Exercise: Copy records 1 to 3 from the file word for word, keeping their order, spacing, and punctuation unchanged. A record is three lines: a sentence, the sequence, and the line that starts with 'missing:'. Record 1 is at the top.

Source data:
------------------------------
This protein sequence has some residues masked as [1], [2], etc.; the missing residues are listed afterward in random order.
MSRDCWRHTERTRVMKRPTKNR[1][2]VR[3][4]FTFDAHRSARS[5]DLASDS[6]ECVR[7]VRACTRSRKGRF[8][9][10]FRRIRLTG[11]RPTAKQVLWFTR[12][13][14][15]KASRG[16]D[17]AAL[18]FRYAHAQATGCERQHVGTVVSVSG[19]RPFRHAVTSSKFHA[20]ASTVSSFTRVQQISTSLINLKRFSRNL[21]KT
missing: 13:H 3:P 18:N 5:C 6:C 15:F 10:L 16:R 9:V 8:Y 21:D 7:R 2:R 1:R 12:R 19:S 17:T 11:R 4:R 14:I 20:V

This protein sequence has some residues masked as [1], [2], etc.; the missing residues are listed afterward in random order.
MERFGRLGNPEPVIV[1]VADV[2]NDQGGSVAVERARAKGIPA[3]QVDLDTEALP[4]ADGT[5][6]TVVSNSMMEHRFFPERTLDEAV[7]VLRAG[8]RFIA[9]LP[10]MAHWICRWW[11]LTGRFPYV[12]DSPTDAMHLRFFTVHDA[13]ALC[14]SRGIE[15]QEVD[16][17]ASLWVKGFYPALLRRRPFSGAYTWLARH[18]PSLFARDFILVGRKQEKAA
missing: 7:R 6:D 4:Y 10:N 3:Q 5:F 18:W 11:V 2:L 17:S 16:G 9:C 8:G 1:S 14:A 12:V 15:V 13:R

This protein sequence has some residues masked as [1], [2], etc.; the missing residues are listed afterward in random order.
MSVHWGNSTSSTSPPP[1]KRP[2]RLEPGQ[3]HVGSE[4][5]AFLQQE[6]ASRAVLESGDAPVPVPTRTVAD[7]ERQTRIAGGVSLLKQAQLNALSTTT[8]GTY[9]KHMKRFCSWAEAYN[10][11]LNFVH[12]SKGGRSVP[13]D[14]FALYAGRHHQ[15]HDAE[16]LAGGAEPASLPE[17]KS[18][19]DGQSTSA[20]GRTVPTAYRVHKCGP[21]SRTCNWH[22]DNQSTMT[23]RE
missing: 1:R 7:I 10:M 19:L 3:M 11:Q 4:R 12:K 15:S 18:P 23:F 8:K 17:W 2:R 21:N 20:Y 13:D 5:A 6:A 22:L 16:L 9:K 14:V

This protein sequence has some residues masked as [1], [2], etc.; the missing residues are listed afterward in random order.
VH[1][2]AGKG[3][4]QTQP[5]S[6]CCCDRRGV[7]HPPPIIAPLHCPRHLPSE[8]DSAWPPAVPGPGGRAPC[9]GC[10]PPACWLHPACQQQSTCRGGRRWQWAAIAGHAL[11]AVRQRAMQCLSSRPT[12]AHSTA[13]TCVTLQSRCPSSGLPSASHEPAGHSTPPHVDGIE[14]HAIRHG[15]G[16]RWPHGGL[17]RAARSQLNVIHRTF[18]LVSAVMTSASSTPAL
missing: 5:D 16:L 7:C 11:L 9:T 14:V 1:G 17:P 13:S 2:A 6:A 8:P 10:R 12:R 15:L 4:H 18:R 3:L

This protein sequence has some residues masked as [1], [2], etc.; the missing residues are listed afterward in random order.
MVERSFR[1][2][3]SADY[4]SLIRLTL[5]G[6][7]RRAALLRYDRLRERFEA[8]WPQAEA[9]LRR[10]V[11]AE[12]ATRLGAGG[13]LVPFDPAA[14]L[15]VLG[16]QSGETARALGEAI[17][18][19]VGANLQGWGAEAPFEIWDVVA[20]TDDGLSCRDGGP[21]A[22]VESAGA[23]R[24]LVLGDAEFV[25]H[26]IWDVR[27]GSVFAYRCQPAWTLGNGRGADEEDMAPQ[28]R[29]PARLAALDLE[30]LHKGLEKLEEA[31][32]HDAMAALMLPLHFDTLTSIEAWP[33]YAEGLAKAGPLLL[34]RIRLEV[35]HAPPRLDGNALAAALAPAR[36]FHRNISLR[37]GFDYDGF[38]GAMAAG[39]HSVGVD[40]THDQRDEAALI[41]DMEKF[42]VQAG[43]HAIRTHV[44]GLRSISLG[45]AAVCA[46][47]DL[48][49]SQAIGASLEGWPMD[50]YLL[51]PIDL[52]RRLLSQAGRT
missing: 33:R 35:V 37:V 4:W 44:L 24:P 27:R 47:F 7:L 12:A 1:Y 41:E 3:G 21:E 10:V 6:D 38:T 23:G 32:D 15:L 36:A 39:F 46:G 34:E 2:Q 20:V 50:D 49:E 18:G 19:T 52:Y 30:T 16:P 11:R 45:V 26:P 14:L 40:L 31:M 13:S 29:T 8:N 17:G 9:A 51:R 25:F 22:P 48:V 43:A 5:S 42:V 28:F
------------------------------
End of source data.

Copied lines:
This protein sequence has some residues masked as [1], [2], etc.; the missing residues are listed afterward in random order.
MSRDCWRHTERTRVMKRPTKNR[1][2]VR[3][4]FTFDAHRSARS[5]DLASDS[6]ECVR[7]VRACTRSRKGRF[8][9][10]FRRIRLTG[11]RPTAKQVLWFTR[12][13][14][15]KASRG[16]D[17]AAL[18]FRYAHAQATGCERQHVGTVVSVSG[19]RPFRHAVTSSKFHA[20]ASTVSSFTRVQQISTSLINLKRFSRNL[21]KT
missing: 13:H 3:P 18:N 5:C 6:C 15:F 10:L 16:R 9:V 8:Y 21:D 7:R 2:R 1:R 12:R 19:S 17:T 11:R 4:R 14:I 20:V

This protein sequence has some residues masked as [1], [2], etc.; the missing residues are listed afterward in random order.
MERFGRLGNPEPVIV[1]VADV[2]NDQGGSVAVERARAKGIPA[3]QVDLDTEALP[4]ADGT[5][6]TVVSNSMMEHRFFPERTLDEAV[7]VLRAG[8]RFIA[9]LP[10]MAHWICRWW[11]LTGRFPYV[12]DSPTDAMHLRFFTVHDA[13]ALC[14]SRGIE[15]QEVD[16][17]ASLWVKGFYPALLRRRPFSGAYTWLARH[18]PSLFARDFILVGRKQEKAA
missing: 7:R 6:D 4:Y 10:N 3:Q 5:F 18:W 11:V 2:L 17:S 16:G 9:C 8:G 1:S 14:A 12:V 15:V 13:R

This protein sequence has some residues masked as [1], [2], etc.; the missing residues are listed afterward in random order.
MSVHWGNSTSSTSPPP[1]KRP[2]RLEPGQ[3]HVGSE[4][5]AFLQQE[6]ASRAVLESGDAPVPVPTRTVAD[7]ERQTRIAGGVSLLKQAQLNALSTTT[8]GTY[9]KHMKRFCSWAEAYN[10][11]LNFVH[12]SKGGRSVP[13]D[14]FALYAGRHHQ[15]HDAE[16]LAGGAEPASLPE[17]KS[18][19]DGQSTSA[20]GRTVPTAYRVHKCGP[21]SRTCNWH[22]DNQSTMT[23]RE
missing: 1:R 7:I 10:M 19:L 3:M 11:Q 4:R 12:K 15:S 18:P 23:F 8:K 17:W 2:R 21:N 20:Y 13:D 5:A 6:A 22:L 16:L 9:K 14:V